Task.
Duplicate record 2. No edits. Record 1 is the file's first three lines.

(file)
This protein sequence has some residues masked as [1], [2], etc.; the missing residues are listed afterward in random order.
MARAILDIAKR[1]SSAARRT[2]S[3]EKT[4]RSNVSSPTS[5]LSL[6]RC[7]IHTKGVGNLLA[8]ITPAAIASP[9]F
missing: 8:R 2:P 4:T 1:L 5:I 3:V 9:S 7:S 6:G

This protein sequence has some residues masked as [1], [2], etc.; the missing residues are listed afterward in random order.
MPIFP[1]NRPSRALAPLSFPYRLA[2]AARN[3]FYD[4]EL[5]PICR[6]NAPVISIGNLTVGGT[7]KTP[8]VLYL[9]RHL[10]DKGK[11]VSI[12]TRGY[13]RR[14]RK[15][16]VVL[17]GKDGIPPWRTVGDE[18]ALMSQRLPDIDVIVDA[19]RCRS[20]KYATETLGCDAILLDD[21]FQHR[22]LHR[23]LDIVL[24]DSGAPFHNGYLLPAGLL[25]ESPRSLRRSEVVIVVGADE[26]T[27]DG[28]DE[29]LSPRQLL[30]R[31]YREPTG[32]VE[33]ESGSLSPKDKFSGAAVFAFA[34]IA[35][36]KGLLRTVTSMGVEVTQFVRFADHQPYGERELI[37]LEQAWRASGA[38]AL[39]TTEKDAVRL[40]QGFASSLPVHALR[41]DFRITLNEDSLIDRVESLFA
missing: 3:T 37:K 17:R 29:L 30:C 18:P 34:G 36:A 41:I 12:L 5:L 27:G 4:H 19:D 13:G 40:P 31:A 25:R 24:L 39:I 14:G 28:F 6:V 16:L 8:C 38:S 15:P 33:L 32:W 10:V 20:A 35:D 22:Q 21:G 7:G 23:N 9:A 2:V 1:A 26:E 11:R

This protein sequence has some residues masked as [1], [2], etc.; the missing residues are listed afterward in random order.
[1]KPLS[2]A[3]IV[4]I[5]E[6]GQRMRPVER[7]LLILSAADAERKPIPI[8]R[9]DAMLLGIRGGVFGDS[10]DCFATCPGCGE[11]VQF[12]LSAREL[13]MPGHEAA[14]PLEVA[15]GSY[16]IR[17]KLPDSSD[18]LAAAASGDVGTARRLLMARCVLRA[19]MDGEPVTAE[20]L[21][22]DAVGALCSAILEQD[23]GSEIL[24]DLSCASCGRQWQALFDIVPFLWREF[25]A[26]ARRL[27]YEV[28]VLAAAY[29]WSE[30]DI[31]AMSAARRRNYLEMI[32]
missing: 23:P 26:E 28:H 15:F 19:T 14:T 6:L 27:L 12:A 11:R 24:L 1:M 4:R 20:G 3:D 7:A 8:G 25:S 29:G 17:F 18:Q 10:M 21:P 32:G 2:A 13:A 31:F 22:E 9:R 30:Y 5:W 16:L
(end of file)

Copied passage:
This protein sequence has some residues masked as [1], [2], etc.; the missing residues are listed afterward in random order.
MPIFP[1]NRPSRALAPLSFPYRLA[2]AARN[3]FYD[4]EL[5]PICR[6]NAPVISIGNLTVGGT[7]KTP[8]VLYL[9]RHL[10]DKGK[11]VSI[12]TRGY[13]RR[14]RK[15][16]VVL[17]GKDGIPPWRTVGDE[18]ALMSQRLPDIDVIVDA[19]RCRS[20]KYATETLGCDAILLDD[21]FQHR[22]LHR[23]LDIVL[24]DSGAPFHNGYLLPAGLL[25]ESPRSLRRSEVVIVVGADE[26]T[27]DG[28]DE[29]LSPRQLL[30]R[31]YREPTG[32]VE[33]ESGSLSPKDKFSGAAVFAFA[34]IA[35][36]KGLLRTVTSMGVEVTQFVRFADHQPYGERELI[37]LEQAWRASGA[38]AL[39]TTEKDAVRL[40]QGFASSLPVHALR[41]DFRITLNEDSLIDRVESLFA
missing: 3:T 37:K 17:R 29:L 30:C 18:P 34:G 36:A 41:I 12:L 5:L 27:G 4:H 19:D 13:G 40:P 31:A 25:R 24:L 39:I 14:G 28:F 6:V 16:L 8:C 38:S 15:P 33:L 32:W 10:V 20:A 35:D 22:Q 21:G 7:G 23:N 9:A 2:V 1:A 26:E 11:R